Why Would Anyone Want DDR550?

When computer users visit some of the hard-core Enthusiast sites on the web, one of the first things that they will likely see is memory overclocking. You will see dropped multipliers and incredible FSB settings, all in the effort to raise the memory speed to the highest level possible. Skeptics always ask, why all the fuss? What do you really gain?

3.2GHz CPU Speed, Different FSB and Memory Speed

To try to answer that question, we took a close look at our 3.2ES. The unlocked CPU allows multipliers to be selected from 12 to 16, which means with DDR550 memory, we should be able to compare 3.2GHz performance at two very different settings. At a multiplier of 12 and a bus setting of 266 (DDR533), we can achieve 3.2GHz. This can also be achieved at 16x200 (DDR400) with a default 3.2 Pentium 4. So how does performance compare at the same 3.2GHz?

3.2GHz Performance - Different FSB - Corsair XMS4400
Memory Speed & Multiplier Memory Timings & Voltage Quake3 fps Sandra UNBuffered Sandra Standard Buffered Super PI 2M places
(time in sec)
Halo DX9 1024x768 Comanche 4 1024x768
400DDR
16x200
2-3-3-7
2.55V
378.5 INT 2624
FLT 2680
INT 4528
FLT 4527
108 54.9 60.25
533DDR
12x266
2.5-4-4-7
2.75V
411.9 INT 3345
FLT 3362
INT 5842
FLT 5819
102 55.2 63.25
% Change +8.8 +26.5 +28.8 -5.6 +0.6 +5.0

At the exact same CPU speed, lowering the multiplier and increasing the bus setting and memory speed increases performance 26% to 28% in Memory. This translates to improvements in gaming performance from only 0.6% in Video-Card/CPU bound games like Halo to 8.8% in Quake 3. Keep in mind that the CPU speed is exactly the same, only the bus speed has been increased. This is what the overclockers are aiming for, at even more extreme levels than we have tested here.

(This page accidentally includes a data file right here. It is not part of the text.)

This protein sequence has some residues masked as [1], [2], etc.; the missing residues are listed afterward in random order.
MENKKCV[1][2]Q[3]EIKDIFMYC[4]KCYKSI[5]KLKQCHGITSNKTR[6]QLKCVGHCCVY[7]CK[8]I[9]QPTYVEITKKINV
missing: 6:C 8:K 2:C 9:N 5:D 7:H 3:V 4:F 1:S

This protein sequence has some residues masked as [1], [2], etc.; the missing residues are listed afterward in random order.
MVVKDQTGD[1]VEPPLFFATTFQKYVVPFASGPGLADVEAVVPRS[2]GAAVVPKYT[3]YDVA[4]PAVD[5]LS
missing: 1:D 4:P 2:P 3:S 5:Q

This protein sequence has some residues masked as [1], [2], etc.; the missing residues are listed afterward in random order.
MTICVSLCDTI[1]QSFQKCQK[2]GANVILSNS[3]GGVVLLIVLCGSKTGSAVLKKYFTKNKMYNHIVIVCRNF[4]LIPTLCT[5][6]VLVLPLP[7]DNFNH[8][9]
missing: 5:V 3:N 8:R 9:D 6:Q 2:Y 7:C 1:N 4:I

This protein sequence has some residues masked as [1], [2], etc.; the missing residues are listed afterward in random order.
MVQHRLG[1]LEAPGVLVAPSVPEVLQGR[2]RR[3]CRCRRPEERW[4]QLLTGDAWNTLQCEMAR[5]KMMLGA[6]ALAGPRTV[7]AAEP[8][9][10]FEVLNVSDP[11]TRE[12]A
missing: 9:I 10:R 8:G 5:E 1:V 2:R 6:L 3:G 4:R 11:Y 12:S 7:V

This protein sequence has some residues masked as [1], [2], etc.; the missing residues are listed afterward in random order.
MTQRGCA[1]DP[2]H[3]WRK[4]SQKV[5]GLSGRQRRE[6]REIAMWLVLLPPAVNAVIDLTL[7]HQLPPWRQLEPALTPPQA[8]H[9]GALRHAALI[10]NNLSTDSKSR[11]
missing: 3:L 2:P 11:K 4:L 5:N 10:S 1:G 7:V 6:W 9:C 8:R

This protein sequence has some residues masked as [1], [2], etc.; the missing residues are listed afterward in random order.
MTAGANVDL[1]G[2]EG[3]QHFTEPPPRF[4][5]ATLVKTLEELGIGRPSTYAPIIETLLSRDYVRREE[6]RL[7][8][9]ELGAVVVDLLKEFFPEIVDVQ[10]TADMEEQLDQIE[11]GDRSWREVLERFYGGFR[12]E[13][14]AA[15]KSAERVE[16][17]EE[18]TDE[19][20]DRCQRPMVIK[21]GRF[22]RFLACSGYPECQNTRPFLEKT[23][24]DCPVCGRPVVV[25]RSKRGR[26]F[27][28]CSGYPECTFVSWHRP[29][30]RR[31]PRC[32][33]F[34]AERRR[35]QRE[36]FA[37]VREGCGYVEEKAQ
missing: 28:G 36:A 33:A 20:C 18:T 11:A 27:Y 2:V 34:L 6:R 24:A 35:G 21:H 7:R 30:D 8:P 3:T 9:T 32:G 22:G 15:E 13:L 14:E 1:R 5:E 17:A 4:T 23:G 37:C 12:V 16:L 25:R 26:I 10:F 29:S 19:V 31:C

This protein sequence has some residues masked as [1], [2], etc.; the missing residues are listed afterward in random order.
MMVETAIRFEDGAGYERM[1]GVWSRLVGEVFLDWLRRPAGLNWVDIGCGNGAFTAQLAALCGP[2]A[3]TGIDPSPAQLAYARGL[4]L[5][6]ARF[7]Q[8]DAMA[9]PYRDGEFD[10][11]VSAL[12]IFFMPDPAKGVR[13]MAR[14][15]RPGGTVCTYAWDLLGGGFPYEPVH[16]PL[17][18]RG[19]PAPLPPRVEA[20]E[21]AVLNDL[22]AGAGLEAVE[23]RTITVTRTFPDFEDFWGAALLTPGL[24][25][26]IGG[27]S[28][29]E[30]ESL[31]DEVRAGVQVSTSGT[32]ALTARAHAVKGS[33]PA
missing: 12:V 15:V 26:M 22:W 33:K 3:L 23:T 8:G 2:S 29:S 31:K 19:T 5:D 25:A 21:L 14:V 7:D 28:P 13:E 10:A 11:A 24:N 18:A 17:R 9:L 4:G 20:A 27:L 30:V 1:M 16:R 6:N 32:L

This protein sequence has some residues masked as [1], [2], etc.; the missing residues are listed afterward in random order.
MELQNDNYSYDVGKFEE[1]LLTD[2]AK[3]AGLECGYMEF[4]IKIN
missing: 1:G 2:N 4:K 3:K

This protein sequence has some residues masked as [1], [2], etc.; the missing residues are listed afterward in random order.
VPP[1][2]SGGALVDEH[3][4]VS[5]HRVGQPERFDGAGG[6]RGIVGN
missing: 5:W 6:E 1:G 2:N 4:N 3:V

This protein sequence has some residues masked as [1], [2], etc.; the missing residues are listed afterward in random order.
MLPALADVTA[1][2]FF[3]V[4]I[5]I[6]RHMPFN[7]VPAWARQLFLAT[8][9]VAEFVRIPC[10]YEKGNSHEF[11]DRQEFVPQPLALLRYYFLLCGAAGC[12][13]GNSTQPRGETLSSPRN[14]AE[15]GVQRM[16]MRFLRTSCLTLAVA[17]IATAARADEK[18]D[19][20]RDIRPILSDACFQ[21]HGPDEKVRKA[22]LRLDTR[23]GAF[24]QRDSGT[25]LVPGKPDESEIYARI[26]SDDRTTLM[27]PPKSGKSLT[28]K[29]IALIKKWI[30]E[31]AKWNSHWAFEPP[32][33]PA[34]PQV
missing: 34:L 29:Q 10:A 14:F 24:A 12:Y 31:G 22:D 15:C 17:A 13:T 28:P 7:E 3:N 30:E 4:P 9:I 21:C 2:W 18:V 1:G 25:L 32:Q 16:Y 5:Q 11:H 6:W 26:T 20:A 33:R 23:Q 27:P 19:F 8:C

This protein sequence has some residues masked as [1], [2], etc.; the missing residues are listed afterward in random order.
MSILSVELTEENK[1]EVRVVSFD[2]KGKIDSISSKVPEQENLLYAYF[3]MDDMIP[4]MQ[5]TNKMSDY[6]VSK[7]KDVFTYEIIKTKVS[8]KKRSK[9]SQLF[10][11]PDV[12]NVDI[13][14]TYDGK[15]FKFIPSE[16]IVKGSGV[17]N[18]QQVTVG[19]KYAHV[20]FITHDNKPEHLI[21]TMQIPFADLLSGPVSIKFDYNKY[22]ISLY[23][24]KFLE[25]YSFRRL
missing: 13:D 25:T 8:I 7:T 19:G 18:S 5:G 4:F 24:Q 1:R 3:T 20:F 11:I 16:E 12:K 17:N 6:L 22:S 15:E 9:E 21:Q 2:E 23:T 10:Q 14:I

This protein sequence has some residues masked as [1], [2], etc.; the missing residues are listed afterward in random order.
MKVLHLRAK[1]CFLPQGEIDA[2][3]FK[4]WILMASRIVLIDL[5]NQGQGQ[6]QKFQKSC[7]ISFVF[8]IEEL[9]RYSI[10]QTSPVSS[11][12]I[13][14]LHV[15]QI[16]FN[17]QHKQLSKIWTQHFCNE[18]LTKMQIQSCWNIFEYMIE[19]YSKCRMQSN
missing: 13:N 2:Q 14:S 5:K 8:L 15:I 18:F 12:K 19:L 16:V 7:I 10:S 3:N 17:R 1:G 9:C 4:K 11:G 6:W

In this example, there is an ongoing argument as to which really contributes to the increased performance. Some believe that the increase in the FSB to the CPU is mainly responsible for the improved performance on Intel 875/865 boards. They argue that a high FSB combined with slower memory at aggressive timings will give the exact same results. We decided to test that argument with the fastest DDR400-433 memory we have compared to this Corsair XMS 4400 at DDR533.

3.2GHz CPU Speed and Same 533 FSB, 1:1 Memory vs. 5:4 Memory

To test this claim, benchmarks were run at the same 3.2GHz CPU speed achieved with the same 12x533 multipliers. This means that the FSB was a constant 1066 in these tests. Memory was tested at DDR533 with slower timings and compared to another memory at DDR 426 (5:4) at the fastest timings available of 2-2-2-6.

3.2GHz & 1066 FSB - 1:1 Memory vs. 5:4 Memory
Memory Speed & Multiplier Memory Timings & Voltage Quake3 fps Sandra UNBuffered Sandra Standard Buffered Super PI 2M places
(time in sec)
Halo DX9 1024x768 Comanche 4 1024x768
426DDR
5:4
12x266
2-2-2-6
2.65V
412.3 INT 3061
FLT 3116
INT 5678
FLT 5695
101 55.35 63.49
533DDR
12x266
2.5-4-4-7
2.75V
411.9 INT 3345
FLT 3362
INT 5842
FLT 5819
102 55.2 63.25
% Change 0 +8.6 +2.5 -1.0 -0.3 -0.4

The results for 1:1 with slower timings versus 5:4 with fastest timings are very interesting. While synthetic memory tests like Sandra show 1:1 memory 2.5% to 8.6% faster, all the games perform essentially the same to slightly faster with the slower memory at 5:4 with faster timings. This pretty much destroys the arguments made on some sites that memory timings do not matter in high-speed memory. If Memory timings did not matter, then DDR423 would certainly perform much slower than DDR533, when in fact DDR423 is the same to faster.